There is no doubt that the world would not be the same place if it hadn’t been for Alan Turing [b. 23 June 1912 – d. 7 June 1954]. In fact, you wouldn’t be reading this delectable morsel if it weren’t for the incredible genius of this British mathematician in developing the modern day computer.

A prophet of mathematics, with a natural inclination to numbers and science, Turing entered King’s College in 1931 and graduated Honors in Mathematics pioneering the working model for the Turing Machine, which operated on “Algorithims” that would make computing any mathematical problem conceivable. Obtaining a PhD from Princeton in June 1938, Turing  furthered his concepts introducing oracles that could plan and solve complex problems that the Turing Machine was unable to compute.

It wasn’t until war time that Turing’s incredible genius would truly be implored, joining the German code-breaking team at Bletchley Park in September 1938. Using his profound wizardry in the realm of numbers, Turing was able to develop a statistical approach using computing machines to decode the impossible German Enigma-codes. This would ultimately provide the Allies with a major advantage in winning the war.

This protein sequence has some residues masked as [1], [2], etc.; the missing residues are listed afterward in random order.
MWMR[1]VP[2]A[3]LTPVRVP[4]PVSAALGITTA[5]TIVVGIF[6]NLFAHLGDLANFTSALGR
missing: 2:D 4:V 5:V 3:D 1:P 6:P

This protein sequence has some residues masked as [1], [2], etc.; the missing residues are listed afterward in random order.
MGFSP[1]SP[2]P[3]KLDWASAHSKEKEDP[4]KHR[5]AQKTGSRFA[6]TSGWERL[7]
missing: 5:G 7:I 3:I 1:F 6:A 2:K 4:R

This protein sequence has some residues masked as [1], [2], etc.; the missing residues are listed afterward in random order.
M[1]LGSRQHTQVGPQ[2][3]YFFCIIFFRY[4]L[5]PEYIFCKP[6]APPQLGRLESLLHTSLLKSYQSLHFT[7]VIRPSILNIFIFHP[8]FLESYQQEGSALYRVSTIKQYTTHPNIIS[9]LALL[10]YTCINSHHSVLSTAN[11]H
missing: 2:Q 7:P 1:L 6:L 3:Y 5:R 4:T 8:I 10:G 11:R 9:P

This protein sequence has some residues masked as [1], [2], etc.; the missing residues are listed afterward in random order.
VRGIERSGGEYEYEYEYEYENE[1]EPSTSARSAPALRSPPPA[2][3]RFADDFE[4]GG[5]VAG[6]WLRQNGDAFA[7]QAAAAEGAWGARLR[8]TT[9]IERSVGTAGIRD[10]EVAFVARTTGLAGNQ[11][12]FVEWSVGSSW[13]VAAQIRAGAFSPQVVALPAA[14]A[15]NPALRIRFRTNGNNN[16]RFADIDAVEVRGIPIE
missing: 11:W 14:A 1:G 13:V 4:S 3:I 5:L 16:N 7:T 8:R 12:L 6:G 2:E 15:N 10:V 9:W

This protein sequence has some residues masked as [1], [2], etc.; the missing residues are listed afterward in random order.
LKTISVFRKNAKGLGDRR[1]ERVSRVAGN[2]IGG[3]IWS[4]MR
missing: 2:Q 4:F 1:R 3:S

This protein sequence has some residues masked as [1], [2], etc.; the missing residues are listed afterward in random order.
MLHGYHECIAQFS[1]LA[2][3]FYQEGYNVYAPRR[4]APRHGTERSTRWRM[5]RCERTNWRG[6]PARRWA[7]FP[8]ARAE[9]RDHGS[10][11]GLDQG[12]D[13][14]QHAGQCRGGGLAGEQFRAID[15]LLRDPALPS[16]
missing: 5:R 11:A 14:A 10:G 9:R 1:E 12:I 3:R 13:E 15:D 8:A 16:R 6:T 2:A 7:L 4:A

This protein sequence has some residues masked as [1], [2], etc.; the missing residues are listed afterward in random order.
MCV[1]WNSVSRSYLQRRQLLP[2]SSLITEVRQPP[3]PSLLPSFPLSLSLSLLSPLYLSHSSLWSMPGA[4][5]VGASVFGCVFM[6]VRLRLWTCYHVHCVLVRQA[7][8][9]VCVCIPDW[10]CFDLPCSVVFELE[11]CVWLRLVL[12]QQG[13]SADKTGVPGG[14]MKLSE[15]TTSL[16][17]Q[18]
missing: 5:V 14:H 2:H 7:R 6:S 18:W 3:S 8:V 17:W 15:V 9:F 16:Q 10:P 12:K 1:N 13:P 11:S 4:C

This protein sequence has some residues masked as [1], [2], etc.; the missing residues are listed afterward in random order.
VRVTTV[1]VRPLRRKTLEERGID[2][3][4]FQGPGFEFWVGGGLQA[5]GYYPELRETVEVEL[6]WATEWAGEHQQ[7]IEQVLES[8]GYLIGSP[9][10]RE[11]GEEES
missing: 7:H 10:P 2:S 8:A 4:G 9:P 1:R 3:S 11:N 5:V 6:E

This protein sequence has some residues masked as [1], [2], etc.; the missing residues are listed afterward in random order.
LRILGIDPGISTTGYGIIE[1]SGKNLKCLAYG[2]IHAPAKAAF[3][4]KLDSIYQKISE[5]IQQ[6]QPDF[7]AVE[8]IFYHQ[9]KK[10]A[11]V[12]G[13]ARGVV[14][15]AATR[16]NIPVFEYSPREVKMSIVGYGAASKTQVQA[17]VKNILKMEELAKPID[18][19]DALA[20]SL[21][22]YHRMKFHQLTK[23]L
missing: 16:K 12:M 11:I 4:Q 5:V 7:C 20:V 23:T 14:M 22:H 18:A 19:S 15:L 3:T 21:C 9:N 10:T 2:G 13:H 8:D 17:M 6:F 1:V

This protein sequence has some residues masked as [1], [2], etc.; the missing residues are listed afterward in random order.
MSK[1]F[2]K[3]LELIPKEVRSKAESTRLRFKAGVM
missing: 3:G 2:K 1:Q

Turing was awarded the Order of the British Empire for his services during wartime.

Turing also applied his mathematical brilliance in the fields of biology, imploring mathematical thought to the idea of pattern formation in nature. He also used mathematics to develop the foundations for the science behind morphogenesis – how biological forms come to be.